According to Powell, the Fed could make unpopular decisions to stabilize prices

Fed Chairman Jerome Powell: Price stability is the bedrock of the economy

Federal Reserve Chairman Jerome Powell stressed on Tuesday that the central bank must be free from political clout while tackling persistently high inflation.

Speaking to Sweden’s Riksbank, Powell noted that stabilizing prices requires tough decisions that can be politically unpopular.

“Price stability is the bedrock of a healthy economy and offers immeasurable benefits to the public over time. But restoring price stability amid high inflation may require measures that are not popular in the short term as we raise interest rates to slow the economy,” the chairman said in prepared remarks.

“The lack of direct political control over our decisions allows us to take these necessary actions without considering short-term political factors,” he added.

Powell’s comments came at a forum to discuss central bank independence and were to be followed by a question-and-answer session.

The speech offered no direct indication of where policy is headed for a Fed that raised interest rates seven times in 2022, totaling 4.25 percentage points, and has hinted that more hikes are likely this year.

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While criticism of Fed actions by elected leaders is often softer-toned, the Powell Fed has met vocal opposition from both sides of the political aisle.

Former President Donald Trump has torn the central bank up for raising interest rates during his tenure, while progressive leaders like Sen. Elizabeth Warren, D-Mass., have criticized the current round of rate hikes. President Joe Biden has largely declined to comment on the Fed’s moves, while noting that the central bank’s primary responsibility is to fight inflation.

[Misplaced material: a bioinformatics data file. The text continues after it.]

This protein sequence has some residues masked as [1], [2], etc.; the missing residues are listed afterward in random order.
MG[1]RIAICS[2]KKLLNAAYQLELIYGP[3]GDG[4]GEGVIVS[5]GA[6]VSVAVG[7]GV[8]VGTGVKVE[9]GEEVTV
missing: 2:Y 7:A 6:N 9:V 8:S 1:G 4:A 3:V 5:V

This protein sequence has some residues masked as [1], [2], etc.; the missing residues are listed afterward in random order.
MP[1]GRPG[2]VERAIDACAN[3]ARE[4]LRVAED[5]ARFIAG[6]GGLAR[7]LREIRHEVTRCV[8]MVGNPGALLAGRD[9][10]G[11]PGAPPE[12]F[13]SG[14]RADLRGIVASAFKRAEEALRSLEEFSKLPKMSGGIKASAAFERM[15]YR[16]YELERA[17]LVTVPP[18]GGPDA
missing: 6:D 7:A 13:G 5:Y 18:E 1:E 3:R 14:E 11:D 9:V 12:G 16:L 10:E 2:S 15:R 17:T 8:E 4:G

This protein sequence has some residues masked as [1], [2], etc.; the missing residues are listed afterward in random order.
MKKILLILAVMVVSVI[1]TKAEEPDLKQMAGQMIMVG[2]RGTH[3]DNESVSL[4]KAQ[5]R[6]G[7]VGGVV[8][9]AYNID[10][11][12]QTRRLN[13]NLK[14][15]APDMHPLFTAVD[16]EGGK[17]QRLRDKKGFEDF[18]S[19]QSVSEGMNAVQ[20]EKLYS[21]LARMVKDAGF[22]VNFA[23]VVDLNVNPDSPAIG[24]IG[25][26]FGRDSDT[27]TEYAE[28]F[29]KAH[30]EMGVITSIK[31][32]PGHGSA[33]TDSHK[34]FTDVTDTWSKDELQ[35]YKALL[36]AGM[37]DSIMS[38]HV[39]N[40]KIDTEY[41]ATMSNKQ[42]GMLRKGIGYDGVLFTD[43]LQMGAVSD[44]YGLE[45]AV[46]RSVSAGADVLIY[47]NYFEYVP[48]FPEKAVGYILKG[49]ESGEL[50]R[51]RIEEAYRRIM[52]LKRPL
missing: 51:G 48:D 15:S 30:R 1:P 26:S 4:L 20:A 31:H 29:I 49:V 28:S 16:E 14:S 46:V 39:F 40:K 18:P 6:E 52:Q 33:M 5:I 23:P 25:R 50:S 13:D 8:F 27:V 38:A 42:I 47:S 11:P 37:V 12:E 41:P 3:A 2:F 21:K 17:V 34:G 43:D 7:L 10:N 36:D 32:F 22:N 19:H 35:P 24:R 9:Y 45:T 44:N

Powell has repeatedly said that political factors did not weigh on his actions.

In another part of Tuesday’s speech, he addressed calls from some lawmakers for the Fed to use its regulatory powers to address climate change. Powell noted that the Fed should “stand by our rope and not stray to pursue perceived social benefits that are not closely related to our legislative goals and agencies.”

While the Fed has asked big banks to reassess their financial preparedness in the event of major climate-related events like hurricanes and floods, Powell said it is not.

“Decisions on action to combat climate change directly should be taken by elected government agencies and thus reflect the will of the public as expressed through elections,” he said. “But without explicit Congressional legislation, it would be inappropriate for us to use our monetary policy or regulatory tools to promote a greener economy or achieve other climate-related goals. We are not and will not be ‘climate politicians’.”

The Fed will launch a pilot program this year that will require the country’s six largest banks to participate in a “scenario analysis” aimed at testing the institutions’ resilience in the event of major climate events.

The exercise is separate from the so-called stress tests, which the Fed uses to test how banks would behave in hypothetical economic downturns. Participating institutions are Bank of America, Citigroup, Goldman Sachs, JPMorgan Chase, Morgan Stanley and Wells Fargo. According to Powell, the Fed could make unpopular decisions to stabilize prices

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